Can You Afford to Leave Your Job?

Adding up the hidden costs

Can You Afford to Leave Your Job?

By Kerry Knapp
Monster Contributing Writer

Yearning to explore new horizons?

Before you jump ship, you should have a good idea how much it’ll cost you. Take a few minutes to estimate the financial impact of each item below. Some may come with a steep price, while others could boost your bank balance.

When you’ve finished, tally it all up. Your new prospect might look less appealing—or maybe even more enticing—once you’ve got a firm handle on the true cost of changing jobs.

Ongoing Impacts

Income: Will you be earning more or less at your new job? How much? Calculate the difference, and factor in any pay raise you’re likely to receive in the near future.

Keep in mind you won’t be receiving employment insurance benefits if you voluntarily leave your job without just cause. However, if you’re quitting because of harassment, discrimination or working conditions that endanger your health or safety, for example, you may be entitled to EI benefits all the same.

Transportation costs: Estimate your transportation expenses for both positions, based on the cost of your monthly transit pass or average car expenses multiplied by the number of kilometres traveled.

Insurance benefits: When you quit your job, you say goodbye to your benefits. Although purchasing your own insurance coverage (dental, drug, disability, etc.) is expensive, the cost of having no insurance can be even greater. Ask some insurers for estimates.

If you’re stepping right into another position, you’ll be covered. However, your coverage and premiums won’t be the same. Find out how the difference will affect your pocketbook.

Other benefits: You’ll lose other benefits when you quit too. Calculate the value of pension plans, employer RRSP contributions, stock options, parking, subsidized daycare, and all the other perks you now receive. Weigh them against what you’ll be getting in your new job, if you know.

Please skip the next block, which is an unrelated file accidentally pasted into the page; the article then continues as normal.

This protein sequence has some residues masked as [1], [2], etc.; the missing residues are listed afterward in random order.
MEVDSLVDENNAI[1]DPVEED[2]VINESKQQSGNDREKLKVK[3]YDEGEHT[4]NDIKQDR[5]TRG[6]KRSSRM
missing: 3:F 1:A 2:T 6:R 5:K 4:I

Cost-of-living differences: This one can have a big impact on your lifestyle. Statistics Canada produces cost-of-living tables for selected metropolitan areas across the country. If you’re moving, check out how your new town compares to your old one.

One-Time Impacts

Temporary loss of income: You may find yourself without any earnings while you look for work. Multiply the number of weeks you expect to be without pay by your current salary to calculate your lost earnings.

Bonuses: Are any bonuses coming your way? Try to time your departure so you won’t miss out. If you do, they should be added to the “Minus” column as well.

Vacation and sick leave: Departing employees are normally paid for banked vacation days. Similarly, many employees can cash out any remaining sick days in their bank. On the other hand, if you’ve taken vacation in advance you may end up reimbursing your employer. Find out where you stand.

Training: Will you need to go back to school to retrain for your new career? If so, add up the cost of tuition, books and fees. If you don’t plan to be working while you study, add your lost earnings to the total cost.

Job-hunting: Calculate any expenses you’ll incur looking for work. If you’re leaving town, include travel costs, meals and accommodations for at least two job-hunting trips, and budget for some long-distance calls.

House-hunting and moving: If your new employer isn’t paying your expenses, plan on two or three trips to look for a house (including travel, meals and accommodations) as well as temporary rent and moving expenses. Remember that moving costs are tax-deductible if your new home is at least 40 kilometres closer to your new workplace than your previous home.

Making the Call

Whether or not you decide to switch careers is a big decision, and costs are just one factor you have to consider. But do build up some savings, work out a detailed budget and line up a back-up source of income (like a spouse) before you quit. It’ll make the transition a whole lot easier.